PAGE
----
The memory of the just is blessed: but the name of the wicked shall rot.@Proverbs 10:7
William Tans’ur (1700–1783)

John Bowring, in A Collection of Hymns for Public and Private Worship, by John Relly Beard (London: John Green, 1837), number 281. Note: Julian’s first edition, page 166, assigned an 1825 date to this hymn; he corrected the date in his second edition, page 1554.

The sentiment of the hymn is well illustrated by a magnificent statue of marble which once stood over the great gate of Cardinal Grenville’s house. In one hand the figure held a wine-cup, in the other an urn. But the wine-cup was inverted and empty; the urn was erect, and overflowed with pure water from the hills. And on the pedestal for a motto was carved the single word, Durate, endure!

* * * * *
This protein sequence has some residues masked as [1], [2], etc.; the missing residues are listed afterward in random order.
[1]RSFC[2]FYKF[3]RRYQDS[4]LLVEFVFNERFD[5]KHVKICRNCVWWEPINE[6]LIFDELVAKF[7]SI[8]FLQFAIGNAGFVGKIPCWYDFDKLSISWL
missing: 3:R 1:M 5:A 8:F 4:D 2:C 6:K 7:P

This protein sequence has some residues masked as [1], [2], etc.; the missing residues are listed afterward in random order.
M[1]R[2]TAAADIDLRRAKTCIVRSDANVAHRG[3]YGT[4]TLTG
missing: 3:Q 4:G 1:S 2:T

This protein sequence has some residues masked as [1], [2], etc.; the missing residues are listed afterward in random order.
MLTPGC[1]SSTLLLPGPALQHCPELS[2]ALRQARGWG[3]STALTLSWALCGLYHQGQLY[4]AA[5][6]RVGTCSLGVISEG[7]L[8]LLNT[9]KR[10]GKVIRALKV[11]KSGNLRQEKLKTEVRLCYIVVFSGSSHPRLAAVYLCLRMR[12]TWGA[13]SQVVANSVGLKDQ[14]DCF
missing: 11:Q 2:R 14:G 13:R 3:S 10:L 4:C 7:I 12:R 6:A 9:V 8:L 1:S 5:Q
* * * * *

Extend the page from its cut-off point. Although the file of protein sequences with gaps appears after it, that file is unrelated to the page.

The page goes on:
Robinson, p. 362

Rothwell (Tans’ur) William Tans’ur, 1754 (repeats the last line of each verse) (🔊 pdf nwc).

John Bowring (1792–1872)
© National Portrait Gallery

Earth’s transitory things decay,
Its pomps, its pleasures pass away;
But the sweet memory of the good
Survives in the vicissitude.

As ’midst the ever rolling sea,
The eternal isles established be,
’Gainst which the surges of the main
Fret, dash, and break themselves in vain—

As in the heavens, the urns divine,
Of golden light, for ever shine;
Though clouds may darken, storms may rage,
They still shine on from age to age—

So through the ocean tide of years,
The memory of the just appears;
So through the tempest and the gloom,
The good man’s virtues light the tomb.

Happy the righteous! come what may,
Though Heaven dissolve and earth decay;
Happy the righteous man! for he
Belongs to immortality.